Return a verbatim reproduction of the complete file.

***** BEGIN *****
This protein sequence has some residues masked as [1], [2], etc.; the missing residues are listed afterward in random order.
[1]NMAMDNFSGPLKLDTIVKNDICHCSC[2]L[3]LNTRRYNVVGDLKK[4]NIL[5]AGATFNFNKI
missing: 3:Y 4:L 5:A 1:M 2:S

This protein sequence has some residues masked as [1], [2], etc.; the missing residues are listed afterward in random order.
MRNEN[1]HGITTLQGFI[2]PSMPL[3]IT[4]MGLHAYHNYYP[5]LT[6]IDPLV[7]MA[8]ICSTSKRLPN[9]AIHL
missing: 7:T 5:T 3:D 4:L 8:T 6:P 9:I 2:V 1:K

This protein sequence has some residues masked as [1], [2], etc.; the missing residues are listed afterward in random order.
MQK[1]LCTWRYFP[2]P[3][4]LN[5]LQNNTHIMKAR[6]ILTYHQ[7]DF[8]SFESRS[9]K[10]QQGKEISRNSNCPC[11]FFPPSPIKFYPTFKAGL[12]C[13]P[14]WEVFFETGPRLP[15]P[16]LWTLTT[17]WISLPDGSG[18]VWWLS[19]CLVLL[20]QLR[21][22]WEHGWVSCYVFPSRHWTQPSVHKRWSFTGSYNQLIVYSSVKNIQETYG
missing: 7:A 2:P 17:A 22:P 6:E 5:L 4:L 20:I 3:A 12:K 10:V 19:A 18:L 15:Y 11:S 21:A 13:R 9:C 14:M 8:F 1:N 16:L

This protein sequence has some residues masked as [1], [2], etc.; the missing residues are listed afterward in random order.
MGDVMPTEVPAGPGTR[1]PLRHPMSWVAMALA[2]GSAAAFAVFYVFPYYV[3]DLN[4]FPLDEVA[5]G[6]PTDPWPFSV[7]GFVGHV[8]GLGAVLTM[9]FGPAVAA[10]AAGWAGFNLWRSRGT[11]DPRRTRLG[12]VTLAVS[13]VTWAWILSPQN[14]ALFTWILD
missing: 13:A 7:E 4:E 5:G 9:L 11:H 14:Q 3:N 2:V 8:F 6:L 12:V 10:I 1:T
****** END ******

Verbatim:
This protein sequence has some residues masked as [1], [2], etc.; the missing residues are listed afterward in random order.
[1]NMAMDNFSGPLKLDTIVKNDICHCSC[2]L[3]LNTRRYNVVGDLKK[4]NIL[5]AGATFNFNKI
missing: 3:Y 4:L 5:A 1:M 2:S

This protein sequence has some residues masked as [1], [2], etc.; the missing residues are listed afterward in random order.
MRNEN[1]HGITTLQGFI[2]PSMPL[3]IT[4]MGLHAYHNYYP[5]LT[6]IDPLV[7]MA[8]ICSTSKRLPN[9]AIHL
missing: 7:T 5:T 3:D 4:L 8:T 6:P 9:I 2:V 1:K

This protein sequence has some residues masked as [1], [2], etc.; the missing residues are listed afterward in random order.
MQK[1]LCTWRYFP[2]P[3][4]LN[5]LQNNTHIMKAR[6]ILTYHQ[7]DF[8]SFESRS[9]K[10]QQGKEISRNSNCPC[11]FFPPSPIKFYPTFKAGL[12]C[13]P[14]WEVFFETGPRLP[15]P[16]LWTLTT[17]WISLPDGSG[18]VWWLS[19]CLVLL[20]QLR[21][22]WEHGWVSCYVFPSRHWTQPSVHKRWSFTGSYNQLIVYSSVKNIQETYG
missing: 7:A 2:P 17:A 22:P 6:E 5:L 4:L 20:I 3:A 12:K 10:V 19:A 18:L 15:Y 11:S 21:A 13:R 9:C 14:M 8:F 1:N 16:L

This protein sequence has some residues masked as [1], [2], etc.; the missing residues are listed afterward in random order.
MGDVMPTEVPAGPGTR[1]PLRHPMSWVAMALA[2]GSAAAFAVFYVFPYYV[3]DLN[4]FPLDEVA[5]G[6]PTDPWPFSV[7]GFVGHV[8]GLGAVLTM[9]FGPAVAA[10]AAGWAGFNLWRSRGT[11]DPRRTRLG[12]VTLAVS[13]VTWAWILSPQN[14]ALFTWILD
missing: 13:A 7:E 4:E 5:G 9:L 11:H 14:Q 3:N 2:V 8:F 6:L 12:V 10:I 1:T